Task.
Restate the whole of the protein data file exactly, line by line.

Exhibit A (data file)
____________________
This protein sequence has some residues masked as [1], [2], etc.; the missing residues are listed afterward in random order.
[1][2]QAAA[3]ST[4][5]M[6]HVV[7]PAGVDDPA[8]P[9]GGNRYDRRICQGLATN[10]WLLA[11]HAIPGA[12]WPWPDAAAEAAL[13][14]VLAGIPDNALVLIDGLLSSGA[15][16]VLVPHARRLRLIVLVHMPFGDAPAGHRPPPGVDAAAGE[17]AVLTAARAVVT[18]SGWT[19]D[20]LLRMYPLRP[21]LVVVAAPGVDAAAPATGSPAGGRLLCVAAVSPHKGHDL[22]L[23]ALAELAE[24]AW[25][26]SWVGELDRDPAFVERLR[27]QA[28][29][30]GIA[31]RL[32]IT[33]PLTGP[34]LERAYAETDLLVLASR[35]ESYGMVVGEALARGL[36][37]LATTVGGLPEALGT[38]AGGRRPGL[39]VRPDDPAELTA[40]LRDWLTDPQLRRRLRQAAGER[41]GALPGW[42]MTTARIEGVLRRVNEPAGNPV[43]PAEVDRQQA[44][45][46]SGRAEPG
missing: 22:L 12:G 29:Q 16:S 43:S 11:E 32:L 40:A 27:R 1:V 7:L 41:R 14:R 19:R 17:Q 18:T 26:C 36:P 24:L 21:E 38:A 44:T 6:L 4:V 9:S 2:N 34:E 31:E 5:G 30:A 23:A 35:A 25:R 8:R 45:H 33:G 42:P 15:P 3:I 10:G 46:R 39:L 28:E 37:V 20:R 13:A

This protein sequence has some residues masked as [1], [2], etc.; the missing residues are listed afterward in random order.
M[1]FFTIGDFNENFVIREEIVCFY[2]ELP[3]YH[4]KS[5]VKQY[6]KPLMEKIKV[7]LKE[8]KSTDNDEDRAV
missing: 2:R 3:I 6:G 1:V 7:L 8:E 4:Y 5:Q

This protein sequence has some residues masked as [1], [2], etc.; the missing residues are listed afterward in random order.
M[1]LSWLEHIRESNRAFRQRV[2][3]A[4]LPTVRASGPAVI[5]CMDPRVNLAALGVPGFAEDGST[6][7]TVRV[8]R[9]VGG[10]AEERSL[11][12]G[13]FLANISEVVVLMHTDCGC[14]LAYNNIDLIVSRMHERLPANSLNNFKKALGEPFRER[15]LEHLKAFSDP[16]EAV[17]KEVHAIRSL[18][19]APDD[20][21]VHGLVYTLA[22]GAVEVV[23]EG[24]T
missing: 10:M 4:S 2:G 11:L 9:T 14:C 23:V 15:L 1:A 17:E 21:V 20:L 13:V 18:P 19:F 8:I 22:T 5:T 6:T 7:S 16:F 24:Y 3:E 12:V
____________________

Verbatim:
This protein sequence has some residues masked as [1], [2], etc.; the missing residues are listed afterward in random order.
[1][2]QAAA[3]ST[4][5]M[6]HVV[7]PAGVDDPA[8]P[9]GGNRYDRRICQGLATN[10]WLLA[11]HAIPGA[12]WPWPDAAAEAAL[13][14]VLAGIPDNALVLIDGLLSSGA[15][16]VLVPHARRLRLIVLVHMPFGDAPAGHRPPPGVDAAAGE[17]AVLTAARAVVT[18]SGWT[19]D[20]LLRMYPLRP[21]LVVVAAPGVDAAAPATGSPAGGRLLCVAAVSPHKGHDL[22]L[23]ALAELAE[24]AW[25][26]SWVGELDRDPAFVERLR[27]QA[28][29][30]GIA[31]RL[32]IT[33]PLTGP[34]LERAYAETDLLVLASR[35]ESYGMVVGEALARGL[36][37]LATTVGGLPEALGT[38]AGGRRPGL[39]VRPDDPAELTA[40]LRDWLTDPQLRRRLRQAAGER[41]GALPGW[42]MTTARIEGVLRRVNEPAGNPV[43]PAEVDRQQA[44][45][46]SGRAEPG
missing: 22:L 12:G 29:Q 16:S 43:S 11:E 32:L 40:A 27:R 1:V 7:L 41:R 14:R 19:R 17:Q 18:T 26:C 36:P 24:L 21:E 38:A 44:T 6:L 4:V 9:S 2:N 34:E 31:E 5:G 30:A 23:A 35:A 25:R 8:R 45:H 33:G 42:P 15:P 3:I 10:G 46:R 39:L 28:E 37:V 20:R 13:A

This protein sequence has some residues masked as [1], [2], etc.; the missing residues are listed afterward in random order.
M[1]FFTIGDFNENFVIREEIVCFY[2]ELP[3]YH[4]KS[5]VKQY[6]KPLMEKIKV[7]LKE[8]KSTDNDEDRAV
missing: 2:R 3:I 6:G 1:V 7:L 8:E 4:Y 5:Q

This protein sequence has some residues masked as [1], [2], etc.; the missing residues are listed afterward in random order.
M[1]LSWLEHIRESNRAFRQRV[2][3]A[4]LPTVRASGPAVI[5]CMDPRVNLAALGVPGFAEDGST[6][7]TVRV[8]R[9]VGG[10]AEERSL[11][12]G[13]FLANISEVVVLMHTDCGC[14]LAYNNIDLIVSRMHERLPANSLNNFKKALGEPFRER[15]LEHLKAFSDP[16]EAV[17]KEVHAIRSL[18][19]APDD[20][21]VHGLVYTLA[22]GAVEVV[23]EG[24]T
missing: 10:M 4:S 2:G 11:L 9:T 14:C 23:V 15:L 1:A 17:E 21:V 20:L 13:V 18:P 19:F 8:I 22:T 5:T 6:T 7:S 16:F 24:Y 3:E 12:V